Gov. Bruce Rauner’s office announced Wednesday that the governor wouldn’t schedule any future leaders meetings until state Democratic leaders are ready to present a budget proposal.
“The Governor and Republican leaders remain ready to negotiate on a balanced budget with reforms to grow jobs, lower property taxes, improve school and implement term limits,” Rauner spokesman Lance Trover said in a statement. “However, Democratic leaders continue to discuss internally whether they are prepared to present a budget proposal, so we will schedule the next Four Leaders meeting when we receive confirmation that they are ready.”
Following Tuesday’s leaders meeting, Rauner’s office issued a statement admonishing House Speaker Michael Madigan for not proposing a budget.
“Today the Speaker refused to put forward a budget proposal and refused to commit to passing any budget whatsoever after December 31st,” Rauner spokeswoman Catherine Kelly said in a statement. “Republicans will not consider revenue without reform. Only Speaker Madigan has proposed raising the income tax.”
“As the Speaker stalls to force a crisis, we can on the majority to pass term limits and a permanent property tax freeze before any consideration of Speaker Madigan’s stopgap spending plan,” Kelly added.
Madigan's office responded Wednesday, claiming the onus is on Rauner to put forth a budget proposal, the Chicago Sun-Times reports.
"We're going to try to examine and try to understand the governor's actions," Madigan spokesman Steve Brown told the paper. "The Democrats have been working tirelessly to deal with the budget issues. Somehow they had it in their heads that we're going to take over some executive action."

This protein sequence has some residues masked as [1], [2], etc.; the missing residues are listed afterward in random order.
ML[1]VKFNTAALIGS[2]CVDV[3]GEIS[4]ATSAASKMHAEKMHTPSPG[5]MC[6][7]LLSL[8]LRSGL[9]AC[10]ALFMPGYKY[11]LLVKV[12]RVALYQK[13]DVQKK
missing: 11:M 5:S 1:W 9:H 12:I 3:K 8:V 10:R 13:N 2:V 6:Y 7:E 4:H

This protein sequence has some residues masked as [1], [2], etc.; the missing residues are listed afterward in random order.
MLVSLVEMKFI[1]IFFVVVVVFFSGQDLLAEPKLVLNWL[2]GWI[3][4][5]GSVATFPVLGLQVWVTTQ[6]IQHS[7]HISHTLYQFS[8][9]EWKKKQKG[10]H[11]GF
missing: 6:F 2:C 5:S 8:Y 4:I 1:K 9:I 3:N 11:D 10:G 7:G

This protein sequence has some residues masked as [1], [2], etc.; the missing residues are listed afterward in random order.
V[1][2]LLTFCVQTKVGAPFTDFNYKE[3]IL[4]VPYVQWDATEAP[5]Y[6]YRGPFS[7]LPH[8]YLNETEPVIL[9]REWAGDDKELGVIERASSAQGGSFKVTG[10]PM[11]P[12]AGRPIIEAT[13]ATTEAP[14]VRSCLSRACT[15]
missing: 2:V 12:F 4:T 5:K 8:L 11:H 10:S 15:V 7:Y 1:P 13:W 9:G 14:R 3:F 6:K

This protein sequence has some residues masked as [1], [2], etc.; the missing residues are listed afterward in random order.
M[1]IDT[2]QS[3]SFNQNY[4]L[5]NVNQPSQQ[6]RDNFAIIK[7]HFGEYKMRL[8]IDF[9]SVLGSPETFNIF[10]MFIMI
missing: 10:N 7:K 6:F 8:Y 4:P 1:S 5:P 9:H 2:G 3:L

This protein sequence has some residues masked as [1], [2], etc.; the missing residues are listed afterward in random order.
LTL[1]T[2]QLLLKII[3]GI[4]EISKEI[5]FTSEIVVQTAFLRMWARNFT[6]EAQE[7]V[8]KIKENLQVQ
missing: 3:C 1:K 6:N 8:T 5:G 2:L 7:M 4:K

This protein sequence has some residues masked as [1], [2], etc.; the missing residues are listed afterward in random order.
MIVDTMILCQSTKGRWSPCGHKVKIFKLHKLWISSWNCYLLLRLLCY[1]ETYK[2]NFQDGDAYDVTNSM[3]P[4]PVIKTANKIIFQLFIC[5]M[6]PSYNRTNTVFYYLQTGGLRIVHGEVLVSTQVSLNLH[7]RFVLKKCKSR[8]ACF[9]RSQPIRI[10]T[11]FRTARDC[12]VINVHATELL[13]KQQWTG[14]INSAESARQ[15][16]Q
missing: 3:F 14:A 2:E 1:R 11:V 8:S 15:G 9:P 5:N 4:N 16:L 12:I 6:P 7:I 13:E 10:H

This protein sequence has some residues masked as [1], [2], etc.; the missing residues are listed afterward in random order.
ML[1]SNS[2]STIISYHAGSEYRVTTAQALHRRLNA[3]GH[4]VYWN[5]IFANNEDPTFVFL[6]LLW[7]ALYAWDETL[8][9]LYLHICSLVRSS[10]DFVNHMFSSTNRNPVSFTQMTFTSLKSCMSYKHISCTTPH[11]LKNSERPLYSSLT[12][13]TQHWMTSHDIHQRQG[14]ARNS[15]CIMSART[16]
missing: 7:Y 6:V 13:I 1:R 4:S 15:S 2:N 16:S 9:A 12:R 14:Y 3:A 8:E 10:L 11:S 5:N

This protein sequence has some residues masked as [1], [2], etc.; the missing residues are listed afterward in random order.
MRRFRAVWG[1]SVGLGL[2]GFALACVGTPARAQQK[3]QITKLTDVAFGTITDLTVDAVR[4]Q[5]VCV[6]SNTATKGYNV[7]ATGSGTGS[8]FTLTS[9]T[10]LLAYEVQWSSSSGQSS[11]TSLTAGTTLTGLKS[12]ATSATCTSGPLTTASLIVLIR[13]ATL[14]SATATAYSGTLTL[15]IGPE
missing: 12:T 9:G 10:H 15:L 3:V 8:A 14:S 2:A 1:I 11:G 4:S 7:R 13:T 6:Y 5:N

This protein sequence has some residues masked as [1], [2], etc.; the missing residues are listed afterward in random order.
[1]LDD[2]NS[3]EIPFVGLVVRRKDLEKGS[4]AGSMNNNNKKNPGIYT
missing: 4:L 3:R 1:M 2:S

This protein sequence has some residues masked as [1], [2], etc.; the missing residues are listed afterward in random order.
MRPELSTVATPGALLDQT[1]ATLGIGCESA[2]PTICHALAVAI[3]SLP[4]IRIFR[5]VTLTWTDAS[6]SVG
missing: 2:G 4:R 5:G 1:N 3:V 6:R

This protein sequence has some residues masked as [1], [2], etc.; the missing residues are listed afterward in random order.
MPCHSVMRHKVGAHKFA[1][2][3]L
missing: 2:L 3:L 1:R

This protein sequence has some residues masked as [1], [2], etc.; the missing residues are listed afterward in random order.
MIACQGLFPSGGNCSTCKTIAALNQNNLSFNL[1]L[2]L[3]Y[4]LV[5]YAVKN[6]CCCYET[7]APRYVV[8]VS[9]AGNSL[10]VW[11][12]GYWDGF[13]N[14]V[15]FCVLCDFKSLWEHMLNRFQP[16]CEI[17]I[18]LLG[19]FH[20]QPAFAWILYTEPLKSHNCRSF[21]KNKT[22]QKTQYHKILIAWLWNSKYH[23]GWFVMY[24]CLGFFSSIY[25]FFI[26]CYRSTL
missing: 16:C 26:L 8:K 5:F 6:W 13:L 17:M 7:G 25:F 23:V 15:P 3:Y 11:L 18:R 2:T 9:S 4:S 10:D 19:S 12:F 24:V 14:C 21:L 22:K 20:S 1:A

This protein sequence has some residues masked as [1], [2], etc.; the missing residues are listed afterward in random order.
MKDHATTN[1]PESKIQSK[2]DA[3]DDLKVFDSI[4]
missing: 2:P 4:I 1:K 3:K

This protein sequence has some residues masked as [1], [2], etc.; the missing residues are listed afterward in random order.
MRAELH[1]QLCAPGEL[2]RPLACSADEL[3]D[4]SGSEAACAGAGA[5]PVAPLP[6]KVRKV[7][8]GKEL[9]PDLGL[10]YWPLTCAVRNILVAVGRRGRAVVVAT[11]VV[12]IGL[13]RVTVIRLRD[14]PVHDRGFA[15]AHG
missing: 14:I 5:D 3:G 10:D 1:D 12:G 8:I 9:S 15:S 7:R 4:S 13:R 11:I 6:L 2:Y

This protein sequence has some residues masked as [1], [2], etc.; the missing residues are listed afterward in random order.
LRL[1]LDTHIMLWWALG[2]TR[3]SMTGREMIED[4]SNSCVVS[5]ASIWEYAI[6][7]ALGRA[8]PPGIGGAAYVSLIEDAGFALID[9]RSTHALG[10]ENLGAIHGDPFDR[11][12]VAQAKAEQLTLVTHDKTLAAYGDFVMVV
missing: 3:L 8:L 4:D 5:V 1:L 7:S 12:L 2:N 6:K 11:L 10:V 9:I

"I don't think that's going to happen," Brown added.
Additionally, a spokesman for Senate President John Cullerton said he was "disappointed" in what he hoped would be a "robust discussion on a budget framework," according to the Sun-Times report.
Madigan took shots at Rauner during a Tuesday press conference, accusing the governor of holding the state budget hostage to “help his wealthy friends and corporations.”
After making the claim, Madigan brushed off requests for an explanation. During the press conference, the speaker also pushed to return to working groups, a move Rauner and the Republicans have frequently dismissed, claiming it signals a step in the wrong direction in the negotiating process.
Madigan proposed establishing working groups for a series of non-budget issues, including education, pensions, workers’ compensation, local government consolidation and the elimination of mandates on local governments. He also pushed for rank-and-file members of the legislature to aid in the state’s negotiations with the American Federation of State, County and Municipal Employees Council 31.
“This would be in response to the governor’s request for what he would characterize as a turnaround agenda,” Madigan said. “These are all issues that are pending before the legislature. They’re such that the members of the legislature and those who have become expert in these areas should participate in the discussions, should participate in the decision-making, in terms of trying to move toward an agreement on moving bills that would make all of these changes.”
Madigan claimed House Democrats are “full participants in attempting to resolve those issues.”
Meanwhile, Senate Republican Leader Christine Radogno called Tuesday’s meeting “substantive,” noting that the two sides were able to discuss a budget. However, Radogno faulted Democrats for lacking a “sense of urgency,” claiming that Madigan and his staff aren’t worried about passing a budget before the end of the year.
She lauded the working groups’ contributions to budget negotiations, but wouldn’t support them moving forward. House Republican Leader Jim Durkin echoed Radogno’s sentiments, claiming a budget deal can be reached before the end of the year. Now, that seems unlikely.
The next leaders meeting was originally scheduled for Thursday morning. After Rauner’s announcement, it’s unclear when the state’s top leaders will meet next.